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    ABSTRACT: Hispanic/Latino men who have sex with men (MSM) in the United States are disproportionately affected by HIV and other sexually transmitted diseases (STDs); however, no efficacious behavioral HIV/STD prevention interventions are currently available for use with this vulnerable population. We describe the enhancement of HOLA en Grupos, a community-based behavioral HIV/STD prevention intervention for Spanish-speaking Hispanic/Latino MSM that is currently being implemented and evaluated in North Carolina with support from the Centers of Disease Control and Prevention (CDC). Our intervention enhancement process included incorporating local data on risks and context; identifying community needs and priorities; defining intervention core elements and key characteristics; developing a logic model; developing an intervention logo; enhancing intervention activities and materials; scripting intervention delivery; expanding the comparison intervention; and establishing a materials review committee. If the CDC-sponsored evaluation determines that HOLA en Grupos is efficacious, it will be the first such behavioral HIV/STD prevention intervention to be identified for potential use with Hispanic/Latino MSM, thereby contributing to the body of evidence-based resources that may be used for preventing HIV/STD infection among these MSM and their sex partners.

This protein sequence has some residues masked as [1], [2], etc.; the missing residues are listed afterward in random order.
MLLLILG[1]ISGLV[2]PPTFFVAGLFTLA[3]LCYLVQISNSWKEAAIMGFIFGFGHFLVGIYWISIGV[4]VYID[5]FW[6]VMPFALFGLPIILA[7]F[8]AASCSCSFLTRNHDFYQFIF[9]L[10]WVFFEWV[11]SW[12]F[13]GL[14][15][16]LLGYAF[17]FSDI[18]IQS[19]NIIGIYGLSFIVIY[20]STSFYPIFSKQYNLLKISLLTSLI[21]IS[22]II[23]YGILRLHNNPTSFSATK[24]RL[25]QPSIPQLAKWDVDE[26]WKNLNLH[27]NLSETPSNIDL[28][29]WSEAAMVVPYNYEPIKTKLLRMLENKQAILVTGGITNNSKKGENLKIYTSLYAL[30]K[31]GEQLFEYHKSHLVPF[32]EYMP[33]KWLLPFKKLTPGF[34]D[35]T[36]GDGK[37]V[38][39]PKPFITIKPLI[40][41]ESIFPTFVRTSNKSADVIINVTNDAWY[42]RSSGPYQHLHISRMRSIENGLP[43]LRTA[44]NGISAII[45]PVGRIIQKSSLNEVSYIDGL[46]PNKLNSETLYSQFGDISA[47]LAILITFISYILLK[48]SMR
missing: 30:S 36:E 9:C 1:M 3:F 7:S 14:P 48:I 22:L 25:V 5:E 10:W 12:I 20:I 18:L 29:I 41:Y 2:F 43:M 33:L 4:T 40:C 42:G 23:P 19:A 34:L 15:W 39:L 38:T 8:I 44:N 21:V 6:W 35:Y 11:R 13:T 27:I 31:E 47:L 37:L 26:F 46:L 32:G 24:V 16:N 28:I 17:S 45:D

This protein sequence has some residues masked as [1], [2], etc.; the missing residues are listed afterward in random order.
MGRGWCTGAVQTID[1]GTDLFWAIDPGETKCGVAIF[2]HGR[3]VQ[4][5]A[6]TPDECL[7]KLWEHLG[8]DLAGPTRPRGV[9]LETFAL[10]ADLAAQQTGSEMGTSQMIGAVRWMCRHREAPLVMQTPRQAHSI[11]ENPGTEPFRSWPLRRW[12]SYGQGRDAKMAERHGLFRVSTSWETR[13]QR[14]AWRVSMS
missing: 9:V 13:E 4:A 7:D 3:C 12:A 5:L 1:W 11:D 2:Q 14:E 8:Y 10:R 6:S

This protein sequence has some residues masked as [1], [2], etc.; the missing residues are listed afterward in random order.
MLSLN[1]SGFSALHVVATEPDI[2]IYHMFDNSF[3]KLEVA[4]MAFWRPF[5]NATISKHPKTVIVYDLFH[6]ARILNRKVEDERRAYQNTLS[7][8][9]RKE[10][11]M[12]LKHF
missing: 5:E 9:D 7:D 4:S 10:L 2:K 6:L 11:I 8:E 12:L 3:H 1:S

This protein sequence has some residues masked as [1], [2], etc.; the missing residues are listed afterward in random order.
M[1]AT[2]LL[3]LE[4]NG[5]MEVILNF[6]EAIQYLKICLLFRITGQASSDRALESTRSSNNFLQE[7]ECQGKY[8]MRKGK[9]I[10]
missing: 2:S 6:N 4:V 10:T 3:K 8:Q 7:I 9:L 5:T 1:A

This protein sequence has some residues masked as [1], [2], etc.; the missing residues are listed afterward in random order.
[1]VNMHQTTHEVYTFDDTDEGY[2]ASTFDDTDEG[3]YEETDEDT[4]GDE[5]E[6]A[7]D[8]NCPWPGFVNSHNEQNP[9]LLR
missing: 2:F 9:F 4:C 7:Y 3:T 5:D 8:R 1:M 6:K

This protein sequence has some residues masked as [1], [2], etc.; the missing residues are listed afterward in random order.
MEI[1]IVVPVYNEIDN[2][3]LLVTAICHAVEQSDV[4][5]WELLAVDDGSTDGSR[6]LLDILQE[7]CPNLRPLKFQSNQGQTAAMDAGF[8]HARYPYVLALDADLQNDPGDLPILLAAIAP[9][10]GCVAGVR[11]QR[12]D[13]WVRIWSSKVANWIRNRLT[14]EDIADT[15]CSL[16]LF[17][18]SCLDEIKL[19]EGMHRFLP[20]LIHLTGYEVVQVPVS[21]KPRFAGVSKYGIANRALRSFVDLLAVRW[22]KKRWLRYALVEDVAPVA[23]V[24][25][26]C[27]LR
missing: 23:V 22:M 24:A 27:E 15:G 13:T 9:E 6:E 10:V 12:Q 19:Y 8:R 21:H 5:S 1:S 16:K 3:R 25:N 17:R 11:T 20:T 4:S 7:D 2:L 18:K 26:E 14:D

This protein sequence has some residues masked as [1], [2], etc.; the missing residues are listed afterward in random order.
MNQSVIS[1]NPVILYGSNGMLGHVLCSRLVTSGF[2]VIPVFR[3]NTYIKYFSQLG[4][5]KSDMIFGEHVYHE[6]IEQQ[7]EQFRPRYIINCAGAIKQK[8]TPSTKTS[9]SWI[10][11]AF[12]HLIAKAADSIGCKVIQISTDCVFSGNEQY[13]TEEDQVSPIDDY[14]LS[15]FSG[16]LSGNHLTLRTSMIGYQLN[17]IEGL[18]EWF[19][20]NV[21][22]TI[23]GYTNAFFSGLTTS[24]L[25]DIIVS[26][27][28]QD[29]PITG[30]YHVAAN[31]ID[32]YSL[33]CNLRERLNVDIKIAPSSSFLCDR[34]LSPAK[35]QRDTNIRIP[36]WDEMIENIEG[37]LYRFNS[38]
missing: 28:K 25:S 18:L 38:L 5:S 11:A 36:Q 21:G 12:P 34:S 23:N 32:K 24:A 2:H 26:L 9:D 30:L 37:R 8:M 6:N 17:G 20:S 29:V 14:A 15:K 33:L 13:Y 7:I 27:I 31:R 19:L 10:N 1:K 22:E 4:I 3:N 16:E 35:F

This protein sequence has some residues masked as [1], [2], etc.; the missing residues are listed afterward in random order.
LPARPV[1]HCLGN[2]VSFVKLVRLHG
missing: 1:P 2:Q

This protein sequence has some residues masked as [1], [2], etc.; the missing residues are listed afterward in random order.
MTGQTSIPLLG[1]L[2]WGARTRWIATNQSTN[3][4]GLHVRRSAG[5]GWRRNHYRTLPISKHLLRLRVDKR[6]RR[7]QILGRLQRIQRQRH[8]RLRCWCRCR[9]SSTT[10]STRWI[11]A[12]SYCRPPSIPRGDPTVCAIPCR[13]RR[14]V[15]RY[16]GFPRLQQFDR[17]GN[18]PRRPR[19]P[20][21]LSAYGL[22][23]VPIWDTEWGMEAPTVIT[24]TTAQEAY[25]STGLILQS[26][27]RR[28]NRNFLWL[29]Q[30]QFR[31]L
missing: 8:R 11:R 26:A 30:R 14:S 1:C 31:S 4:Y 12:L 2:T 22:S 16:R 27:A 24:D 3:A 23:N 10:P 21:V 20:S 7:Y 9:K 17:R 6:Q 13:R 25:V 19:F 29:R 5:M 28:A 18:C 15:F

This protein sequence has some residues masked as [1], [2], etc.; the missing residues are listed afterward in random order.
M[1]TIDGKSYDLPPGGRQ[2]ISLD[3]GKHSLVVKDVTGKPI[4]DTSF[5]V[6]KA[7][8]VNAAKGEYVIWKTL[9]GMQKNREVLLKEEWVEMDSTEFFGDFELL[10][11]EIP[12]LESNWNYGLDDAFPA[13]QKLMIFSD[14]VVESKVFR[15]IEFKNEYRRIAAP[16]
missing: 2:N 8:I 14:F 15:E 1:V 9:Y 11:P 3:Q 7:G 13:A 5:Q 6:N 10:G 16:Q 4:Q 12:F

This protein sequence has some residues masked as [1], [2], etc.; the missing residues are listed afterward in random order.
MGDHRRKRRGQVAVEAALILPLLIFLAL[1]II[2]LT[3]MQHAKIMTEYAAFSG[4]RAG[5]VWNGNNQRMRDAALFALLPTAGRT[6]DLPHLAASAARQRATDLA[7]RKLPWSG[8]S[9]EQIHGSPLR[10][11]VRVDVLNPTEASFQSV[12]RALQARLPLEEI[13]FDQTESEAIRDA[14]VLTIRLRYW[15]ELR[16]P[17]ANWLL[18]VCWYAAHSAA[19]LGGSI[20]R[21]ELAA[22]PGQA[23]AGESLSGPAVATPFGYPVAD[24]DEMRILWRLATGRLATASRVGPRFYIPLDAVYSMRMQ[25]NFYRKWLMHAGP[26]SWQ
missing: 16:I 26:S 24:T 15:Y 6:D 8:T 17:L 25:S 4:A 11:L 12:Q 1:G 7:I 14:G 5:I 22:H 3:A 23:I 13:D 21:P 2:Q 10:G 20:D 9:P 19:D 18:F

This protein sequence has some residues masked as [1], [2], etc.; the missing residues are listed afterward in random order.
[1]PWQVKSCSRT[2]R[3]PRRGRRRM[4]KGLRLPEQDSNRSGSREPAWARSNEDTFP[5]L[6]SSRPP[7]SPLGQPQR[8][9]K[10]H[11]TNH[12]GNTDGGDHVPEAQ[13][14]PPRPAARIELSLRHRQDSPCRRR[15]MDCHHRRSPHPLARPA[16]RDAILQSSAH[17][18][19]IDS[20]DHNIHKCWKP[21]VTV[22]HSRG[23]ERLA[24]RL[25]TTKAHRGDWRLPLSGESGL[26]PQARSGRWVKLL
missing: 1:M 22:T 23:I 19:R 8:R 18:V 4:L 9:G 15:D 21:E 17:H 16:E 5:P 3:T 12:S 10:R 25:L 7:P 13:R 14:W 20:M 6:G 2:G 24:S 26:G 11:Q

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    • "Adapting existing evidence-based HIV interventions among young African American GBT individuals via their gay family networks may be propitious. Cultural relevance and the use of structural rather than individual interventions have been identified as important aspects of effective HIV interventions to increase safe-sex behaviors with African American youth in the South (e.g., Beatty, Wheeler, & Gaiter, 2004; St. Lawrence et al., 1995) as well as MSM (Coates, Richter, & Caceres, 2008; Herbst et al., 2007; Wilton et al., 2009). Interventions for at-risk populations benefit from research on perceived community norms and the role of disclosure of HIV status and sexual and gender minority identities as well as the influence of stigma prevention behaviors (Mays, Cochran, & Zamudio, 2004). "
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    ABSTRACT: Gay families are constructed support networks that gay, bisexual, and transgender individuals of color form, often in response to societal marginalization and rejection from biological families. Research on these family structures has been scarce, with little focus on the experience of African American gay family networks in the South. The current grounded theory qualitative study focused on the experiences of 10 African American male and transgender individuals between the ages of 18 and 29 from gay families in the Mid-South, and explored the ways these families addressed safe-sex issues and human immunodeficiency virus (HIV) risk prevention. Results revealed that families can play a role in either increasing HIV risk (e.g., ignoring HIV issues, encouraging such unsafe behaviors as exchanging sex for money or drugs, stigmatizing HIV-positive people) or decreasing it (e.g., intensive, family-level prevention efforts at safe-sex practices and family support for HIV treatment adherence). The potential of these family networks for HIV prevention and adherence efforts is considered.